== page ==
If you buy privately, your car could be repossessed if there are any outstanding debts on it. Use a car history checking service to find out if the car is clear of debt.
If you buy from a registered motor vehicle dealer, you won't be liable for any such debts, unless you were told about them.
The certificate of registration, which you should be shown, lists the current registered owner of a car. This should be the company or person - whether dealer or private - you are buying the car from.
If you're in any doubt about the ownership of a vehicle, call the police. They'll tell you if it's been reported stolen.
If you're buying from a dealer, they must provide you with a written sale agreement and the Consumer Information Notice which you have signed. Don't sign an agreement until you have read and understood all the clauses, particularly those regarding interest rates and warranty costs. Beware of documentation fees charged by the dealer.
Change of ownership
Both the buyer and the seller have to fill out forms available from an NZTA agent (such as New Zealand Post). The buyer pays the fee and is ultimately responsible for the changeover.
If you're selling privately, make sure the changeover really has happened before you release the car. You don't want speeding or parking tickets turning up addressed to you.
Dealer finance is often expensive. You'll probably get a better deal from a bank. If you are a home owner, the cheapest finance you will get is by extending your house mortgage.
With any loan offer, check the time to repay, the monthly payments and the total cost of credit over the term of the loan. All lending organisations must provide this information, to allow you to compare the deals they offer.
If the dealer offers an interest-free loan, check there are no extra hidden fees and that the asking price hasn't been inflated.
Want to know more about the electric vehicle revolution? Check out our trials of different electric vehicles and keep up with what’s happening in the market.
A high asking price
Whether new or used, the dealer’s price is usually only what they hope to get. Aim 20 percent lower for a new model and 15 percent lower for a used car. They’ll expect it. In the current economic climate, dealers will be very keen to sell.
There may be exceptions. Cars are put on “special” from time to time. Don’t expect discounts from these prices. Some manufacturers, notably Honda, have a “no haggle” type of pricing structure. We think you should still try to haggle – just don’t be too surprised if you can’t budge them.
The trade-in deal is a trap
Some dealers advertise minimum trade-in prices: $3150 if you can drive it in the gate, for example. It probably means $3150 has been added into the window price of the cars for sale.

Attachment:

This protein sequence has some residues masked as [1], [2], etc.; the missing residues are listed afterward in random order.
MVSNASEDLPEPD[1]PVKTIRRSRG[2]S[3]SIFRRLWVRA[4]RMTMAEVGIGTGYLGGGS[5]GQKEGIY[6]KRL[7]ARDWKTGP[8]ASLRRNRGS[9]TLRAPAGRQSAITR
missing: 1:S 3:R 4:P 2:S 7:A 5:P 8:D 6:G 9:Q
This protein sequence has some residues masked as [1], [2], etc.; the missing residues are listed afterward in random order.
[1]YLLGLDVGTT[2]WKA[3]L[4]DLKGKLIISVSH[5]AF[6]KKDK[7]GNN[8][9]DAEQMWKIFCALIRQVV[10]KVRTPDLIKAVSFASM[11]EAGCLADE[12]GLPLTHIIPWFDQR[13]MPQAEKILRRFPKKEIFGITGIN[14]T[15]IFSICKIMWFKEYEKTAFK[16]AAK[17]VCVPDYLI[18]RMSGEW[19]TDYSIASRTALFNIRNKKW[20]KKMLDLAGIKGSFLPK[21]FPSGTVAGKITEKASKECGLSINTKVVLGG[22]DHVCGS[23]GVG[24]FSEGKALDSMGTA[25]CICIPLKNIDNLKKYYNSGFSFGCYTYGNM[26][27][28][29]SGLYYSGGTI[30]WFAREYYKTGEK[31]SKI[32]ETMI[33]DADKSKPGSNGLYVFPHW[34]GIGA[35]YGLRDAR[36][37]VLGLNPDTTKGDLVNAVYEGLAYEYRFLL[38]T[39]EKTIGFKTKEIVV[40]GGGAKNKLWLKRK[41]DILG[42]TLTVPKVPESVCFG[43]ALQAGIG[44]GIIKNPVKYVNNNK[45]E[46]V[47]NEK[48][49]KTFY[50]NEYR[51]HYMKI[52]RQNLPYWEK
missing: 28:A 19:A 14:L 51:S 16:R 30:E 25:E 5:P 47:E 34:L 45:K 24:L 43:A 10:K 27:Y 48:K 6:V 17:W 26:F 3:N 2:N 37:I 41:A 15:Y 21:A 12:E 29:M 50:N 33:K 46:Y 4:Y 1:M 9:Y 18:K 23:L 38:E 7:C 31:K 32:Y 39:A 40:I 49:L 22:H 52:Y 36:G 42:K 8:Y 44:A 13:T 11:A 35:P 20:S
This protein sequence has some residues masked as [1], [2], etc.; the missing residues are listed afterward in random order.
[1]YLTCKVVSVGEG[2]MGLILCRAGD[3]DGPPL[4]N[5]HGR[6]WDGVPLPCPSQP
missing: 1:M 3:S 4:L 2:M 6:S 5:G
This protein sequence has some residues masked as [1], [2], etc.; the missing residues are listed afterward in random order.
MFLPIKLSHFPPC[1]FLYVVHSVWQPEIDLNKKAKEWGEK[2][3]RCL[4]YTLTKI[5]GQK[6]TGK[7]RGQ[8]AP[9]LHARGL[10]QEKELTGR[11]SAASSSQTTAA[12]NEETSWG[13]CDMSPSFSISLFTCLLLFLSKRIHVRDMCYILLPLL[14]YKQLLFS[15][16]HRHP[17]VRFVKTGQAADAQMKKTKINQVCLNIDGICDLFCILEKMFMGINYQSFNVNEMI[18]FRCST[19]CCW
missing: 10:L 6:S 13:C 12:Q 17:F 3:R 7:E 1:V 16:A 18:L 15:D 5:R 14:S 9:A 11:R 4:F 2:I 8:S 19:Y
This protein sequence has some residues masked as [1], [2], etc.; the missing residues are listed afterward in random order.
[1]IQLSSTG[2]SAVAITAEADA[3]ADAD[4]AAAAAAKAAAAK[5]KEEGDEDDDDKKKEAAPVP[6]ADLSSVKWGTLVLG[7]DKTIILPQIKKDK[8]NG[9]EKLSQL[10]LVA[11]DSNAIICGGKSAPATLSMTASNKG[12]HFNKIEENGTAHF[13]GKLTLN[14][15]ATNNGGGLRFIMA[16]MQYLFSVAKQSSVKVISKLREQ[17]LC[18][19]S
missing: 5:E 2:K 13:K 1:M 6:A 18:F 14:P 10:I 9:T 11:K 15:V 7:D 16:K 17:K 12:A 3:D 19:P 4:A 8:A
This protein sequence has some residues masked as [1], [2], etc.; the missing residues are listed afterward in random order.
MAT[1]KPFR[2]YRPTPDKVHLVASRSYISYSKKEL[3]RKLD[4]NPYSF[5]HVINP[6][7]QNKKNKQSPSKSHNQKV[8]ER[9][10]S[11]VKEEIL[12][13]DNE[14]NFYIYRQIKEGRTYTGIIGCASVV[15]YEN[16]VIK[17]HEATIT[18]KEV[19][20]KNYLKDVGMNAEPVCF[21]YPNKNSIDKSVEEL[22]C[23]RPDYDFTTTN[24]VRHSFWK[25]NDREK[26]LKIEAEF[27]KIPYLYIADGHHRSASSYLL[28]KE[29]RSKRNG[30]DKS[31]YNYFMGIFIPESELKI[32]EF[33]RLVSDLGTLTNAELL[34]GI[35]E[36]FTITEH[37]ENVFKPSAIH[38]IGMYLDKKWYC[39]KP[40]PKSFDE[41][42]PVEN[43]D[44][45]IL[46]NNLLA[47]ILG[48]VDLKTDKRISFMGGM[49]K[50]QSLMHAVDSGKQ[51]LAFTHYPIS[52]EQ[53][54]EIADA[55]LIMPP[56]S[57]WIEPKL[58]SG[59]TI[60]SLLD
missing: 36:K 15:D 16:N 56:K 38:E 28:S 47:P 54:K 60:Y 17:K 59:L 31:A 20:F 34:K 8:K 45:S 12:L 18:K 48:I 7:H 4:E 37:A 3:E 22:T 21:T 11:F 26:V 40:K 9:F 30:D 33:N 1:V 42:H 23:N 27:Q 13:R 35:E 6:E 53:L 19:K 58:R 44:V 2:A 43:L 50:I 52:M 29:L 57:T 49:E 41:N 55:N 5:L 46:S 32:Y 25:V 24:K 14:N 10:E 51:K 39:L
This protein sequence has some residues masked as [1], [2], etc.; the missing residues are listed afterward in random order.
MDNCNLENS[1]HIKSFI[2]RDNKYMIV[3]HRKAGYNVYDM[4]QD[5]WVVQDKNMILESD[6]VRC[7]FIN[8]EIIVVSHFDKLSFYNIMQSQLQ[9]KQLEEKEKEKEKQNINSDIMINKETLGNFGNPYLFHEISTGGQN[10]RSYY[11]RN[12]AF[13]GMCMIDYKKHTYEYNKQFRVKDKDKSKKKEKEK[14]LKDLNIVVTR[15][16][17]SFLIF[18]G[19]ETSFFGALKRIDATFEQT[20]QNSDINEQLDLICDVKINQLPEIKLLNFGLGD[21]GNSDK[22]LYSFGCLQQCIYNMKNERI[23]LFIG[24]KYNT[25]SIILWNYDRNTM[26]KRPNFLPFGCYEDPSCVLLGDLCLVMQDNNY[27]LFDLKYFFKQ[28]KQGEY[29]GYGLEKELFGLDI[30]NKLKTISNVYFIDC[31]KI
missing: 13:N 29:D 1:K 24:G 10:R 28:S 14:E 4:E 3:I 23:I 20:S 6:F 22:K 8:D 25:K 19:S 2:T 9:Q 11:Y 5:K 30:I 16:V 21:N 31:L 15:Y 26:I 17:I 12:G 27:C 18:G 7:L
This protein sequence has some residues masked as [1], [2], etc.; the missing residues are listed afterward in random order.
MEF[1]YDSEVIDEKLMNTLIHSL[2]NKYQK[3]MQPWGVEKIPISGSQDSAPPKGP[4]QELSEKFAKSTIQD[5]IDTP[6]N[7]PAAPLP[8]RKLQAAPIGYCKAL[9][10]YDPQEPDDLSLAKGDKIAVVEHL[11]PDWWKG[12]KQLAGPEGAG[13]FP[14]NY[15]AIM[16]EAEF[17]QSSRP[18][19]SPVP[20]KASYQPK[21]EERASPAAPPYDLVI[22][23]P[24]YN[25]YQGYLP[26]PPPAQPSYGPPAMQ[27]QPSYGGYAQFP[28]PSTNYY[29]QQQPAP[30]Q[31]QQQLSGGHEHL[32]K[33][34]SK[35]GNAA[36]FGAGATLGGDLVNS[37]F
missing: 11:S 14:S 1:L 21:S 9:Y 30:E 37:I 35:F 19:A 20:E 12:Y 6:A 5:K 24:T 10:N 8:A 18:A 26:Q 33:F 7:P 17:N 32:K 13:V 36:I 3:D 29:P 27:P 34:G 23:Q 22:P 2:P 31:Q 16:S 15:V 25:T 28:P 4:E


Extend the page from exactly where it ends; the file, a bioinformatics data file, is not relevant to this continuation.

Before you decide on a trade-in, find out how much both cars are worth. Check the ads in newspapers and car sale websites.
Say you want to buy a car with a ticket price of $15,000. The dealer offers you $3000 as a trade-in, so you’ll have to pay $12,000. But if you don’t do a trade-in, you might still be able to knock $2000 off the asking price – after all, that’s under 15 percent. If you then sell your car privately for $4000, you’ll be $3000 better off.
Up-selling is the aim
Seen a really good deal on a basic car? Count the seconds before they start talking about flasher models or add-on extras. Sure, air-conditioning is a worthy addition, but another dealer may have a similar model with it already fitted at a better price. Know what you want, and shop around.
If you buy from a dealer, they are required by law to give you “good title”. But if you buy privately, the car could be repossessed if there are debts on it. Several services allow you to check.
The following services provide car history checks:
NZ Automobile Association Information on driving and vehicle services.
NZ Transport Agency Information on vehicle safety, standards, registration and ownership.
Rightcar Vehicle ratings and information on fuel economy, safety, carbon dioxide emissions and pollutants.
Autotrader Car news and reviews, used car listings, car comparisons and new car information.
Autobase Virtual car yard of new and used vehicles. Includes new model news and prices, road tests and auto industry news.
Trade Me Motors Online car sales.
Turners Car Auctions NZ's largest car auctions house. Includes links to nationwide branches, catalogues and car search functions.
The Red Book NZ vehicle pricing and specifications guide, used car values and motorcycle information.
New Zealand Automobile Association New car prices and specifications.
Crashtest.com Site containing all international crash test results.
European New Car Assessment Program Crash test information on European cars.
US National Highway Traffic Safety Useful car and driver safety information.